The sweet siren song of the Franconian trilobite.

Sunday, June 18, 2017

When brachiopods ruled the Earth

...well, maybe that's an overstatement, but it's a catchier title than "When brachiopods were dominant marine fauna in parts of cratonic North America", right? Our story today goes back to the latter part of the Cambrian, 500 million years ago or so. The Cambrian Explosion had come and gone, the confetti and stray napkins had been disposed of by various wormy things, and in the absence of thumbs to twiddle, there was nothing much to do until the Ordovician Radiation. Many forms of life got bored of waiting and went extinct, or otherwise died out from less frivolous causes, leaving behind a kind of "blah" marine fauna dominated by brachiopods, trilobites, and conodonts. This stretch of time has been called the "Late Cambrian plateau" or, more ominously, a "dead interval".

"We are your masters now! Ha ha!"

Sunday, June 11, 2017


With the recent coverage of Zuul and the Suncor nodosaur, it seems like a good time for another entry on North American armored dinosaurs. We've already visited with Nodosaurus textilis, Stegopelta landerensis, and Hierosaurus sternbergii. Today's star is another species of similar vintage, Hoplitosaurus marshi. Like our other three subjects, Hoplitosaurus was initially described around the turn of the 20th century from a single armor-heavy specimen found in Cretaceous rocks of the American West. Also like the other three, Hoplitosaurus received barely a blurb for its initial description and had to wait for someone else to spare a little more time and ink.

Sunday, May 28, 2017

NPS Paleontology Roundup

In honor of the return of the Park Paleontology newsletter, I thought I'd do a roundup of some recent articles that discuss fossils from NPS lands. First, though, a word about the newsletter itself. The original incarnation was published from 1998 to 2004, and its archives can be accessed here [note, 2017/06/27: no longer available]. It was intended for brief communications about various topics relevant to NPS paleontology, from new finds, to new staff, to new legislation. The new edition follows in that tradition, with articles on a new exhibit at Big Bend National Park, type specimens from NPS units (yet again, sorry), Emily Thorpe's work at Salinas Pueblo Missions National Monument, which I plugged last post, John Day Fossil Beds National Monument's new Chief Paleontologist Nick Famoso, dinosaur tracks at Rio Grande Wild and Scenic River, and the history of the newsletter itself. If you're curious, yes, the number of fossil species named/possibly named/etc. from NPS units is now at 4,922, thanks in part to the subject of the heading immediately after the jump.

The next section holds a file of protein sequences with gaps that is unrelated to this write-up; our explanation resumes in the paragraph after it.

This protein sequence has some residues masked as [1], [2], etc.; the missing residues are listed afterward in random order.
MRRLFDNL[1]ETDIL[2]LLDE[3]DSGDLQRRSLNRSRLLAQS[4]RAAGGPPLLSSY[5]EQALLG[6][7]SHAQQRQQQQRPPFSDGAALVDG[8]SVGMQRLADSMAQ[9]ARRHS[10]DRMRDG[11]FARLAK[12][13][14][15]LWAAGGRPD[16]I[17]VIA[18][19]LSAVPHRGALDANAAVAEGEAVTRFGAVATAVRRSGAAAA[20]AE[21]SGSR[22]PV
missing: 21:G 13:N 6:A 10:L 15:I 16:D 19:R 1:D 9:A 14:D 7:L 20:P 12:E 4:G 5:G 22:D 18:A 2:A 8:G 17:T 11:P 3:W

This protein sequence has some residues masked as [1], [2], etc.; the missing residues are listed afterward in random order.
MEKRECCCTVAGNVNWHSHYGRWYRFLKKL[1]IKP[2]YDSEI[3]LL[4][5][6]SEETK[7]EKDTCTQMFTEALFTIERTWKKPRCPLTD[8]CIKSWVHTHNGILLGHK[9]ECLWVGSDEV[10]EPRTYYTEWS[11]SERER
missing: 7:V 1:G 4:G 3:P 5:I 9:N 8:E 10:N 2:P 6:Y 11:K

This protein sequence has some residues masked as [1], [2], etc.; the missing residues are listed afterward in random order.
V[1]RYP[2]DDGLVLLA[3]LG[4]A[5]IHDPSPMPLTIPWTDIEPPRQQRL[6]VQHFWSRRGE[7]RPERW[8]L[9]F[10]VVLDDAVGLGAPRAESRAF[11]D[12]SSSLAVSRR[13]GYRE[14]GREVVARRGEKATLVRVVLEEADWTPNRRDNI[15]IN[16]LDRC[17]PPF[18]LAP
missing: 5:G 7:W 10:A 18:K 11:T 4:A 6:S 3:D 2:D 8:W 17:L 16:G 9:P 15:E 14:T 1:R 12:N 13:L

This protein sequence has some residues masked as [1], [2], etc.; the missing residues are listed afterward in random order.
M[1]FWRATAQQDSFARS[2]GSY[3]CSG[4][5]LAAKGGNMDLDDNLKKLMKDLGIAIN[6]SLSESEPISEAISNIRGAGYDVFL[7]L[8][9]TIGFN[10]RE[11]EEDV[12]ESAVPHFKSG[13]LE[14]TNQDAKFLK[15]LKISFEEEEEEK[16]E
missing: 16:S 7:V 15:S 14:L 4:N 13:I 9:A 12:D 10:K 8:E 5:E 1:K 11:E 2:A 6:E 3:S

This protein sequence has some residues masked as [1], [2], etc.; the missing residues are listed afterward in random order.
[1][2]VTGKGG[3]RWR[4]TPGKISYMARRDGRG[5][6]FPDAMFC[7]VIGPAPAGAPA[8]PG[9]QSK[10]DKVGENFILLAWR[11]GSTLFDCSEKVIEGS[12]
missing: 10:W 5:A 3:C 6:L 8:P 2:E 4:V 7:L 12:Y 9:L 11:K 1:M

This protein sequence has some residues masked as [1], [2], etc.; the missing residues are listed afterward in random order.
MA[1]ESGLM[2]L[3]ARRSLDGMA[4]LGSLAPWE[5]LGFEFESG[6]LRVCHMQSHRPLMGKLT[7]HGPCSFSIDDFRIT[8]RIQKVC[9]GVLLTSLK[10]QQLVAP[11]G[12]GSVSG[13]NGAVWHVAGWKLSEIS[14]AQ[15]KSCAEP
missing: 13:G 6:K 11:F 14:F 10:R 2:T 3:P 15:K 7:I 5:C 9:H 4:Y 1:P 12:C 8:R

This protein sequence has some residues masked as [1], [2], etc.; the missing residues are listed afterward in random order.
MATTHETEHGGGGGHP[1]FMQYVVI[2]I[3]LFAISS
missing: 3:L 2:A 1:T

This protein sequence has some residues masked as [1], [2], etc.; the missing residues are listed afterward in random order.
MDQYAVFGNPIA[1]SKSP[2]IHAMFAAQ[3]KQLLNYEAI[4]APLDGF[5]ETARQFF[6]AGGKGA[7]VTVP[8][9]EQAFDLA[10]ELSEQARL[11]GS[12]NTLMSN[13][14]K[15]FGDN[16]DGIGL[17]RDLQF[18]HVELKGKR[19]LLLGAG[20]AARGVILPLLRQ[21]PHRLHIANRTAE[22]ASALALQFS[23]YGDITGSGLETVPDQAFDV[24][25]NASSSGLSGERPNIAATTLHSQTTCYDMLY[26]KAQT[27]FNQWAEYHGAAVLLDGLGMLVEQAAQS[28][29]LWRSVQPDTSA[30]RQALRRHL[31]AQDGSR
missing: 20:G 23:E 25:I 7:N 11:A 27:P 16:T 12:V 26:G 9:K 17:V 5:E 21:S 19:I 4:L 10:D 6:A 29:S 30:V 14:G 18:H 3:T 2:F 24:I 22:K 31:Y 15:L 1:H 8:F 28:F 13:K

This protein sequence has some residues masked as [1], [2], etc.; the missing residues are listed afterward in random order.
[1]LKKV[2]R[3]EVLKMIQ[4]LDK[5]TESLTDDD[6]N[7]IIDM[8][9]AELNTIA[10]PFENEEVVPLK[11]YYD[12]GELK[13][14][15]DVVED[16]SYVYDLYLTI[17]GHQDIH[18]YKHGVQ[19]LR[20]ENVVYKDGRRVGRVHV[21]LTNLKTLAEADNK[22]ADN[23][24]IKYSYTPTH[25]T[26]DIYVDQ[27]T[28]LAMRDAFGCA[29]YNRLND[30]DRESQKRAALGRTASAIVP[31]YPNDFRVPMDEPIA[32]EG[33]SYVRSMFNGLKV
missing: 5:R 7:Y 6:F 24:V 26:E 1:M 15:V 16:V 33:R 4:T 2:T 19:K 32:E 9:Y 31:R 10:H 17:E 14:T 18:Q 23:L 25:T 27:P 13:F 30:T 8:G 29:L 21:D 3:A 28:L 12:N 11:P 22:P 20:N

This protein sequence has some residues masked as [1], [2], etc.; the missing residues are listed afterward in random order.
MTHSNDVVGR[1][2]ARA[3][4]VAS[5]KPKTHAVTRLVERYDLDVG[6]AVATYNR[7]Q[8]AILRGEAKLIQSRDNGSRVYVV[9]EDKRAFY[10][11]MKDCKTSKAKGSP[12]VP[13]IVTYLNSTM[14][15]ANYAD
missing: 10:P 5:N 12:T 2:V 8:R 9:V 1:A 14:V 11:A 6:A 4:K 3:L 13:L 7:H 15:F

The part and counterpart of University of Minnesota Paleontology Collections 4090, holotype of graptolite Dictyonema minnesotense Ruedemann 1933, collected from the St. Lawrence Formation at a no-longer extant site in Afton, Minnesota, now within Saint Croix National Scenic Riverway.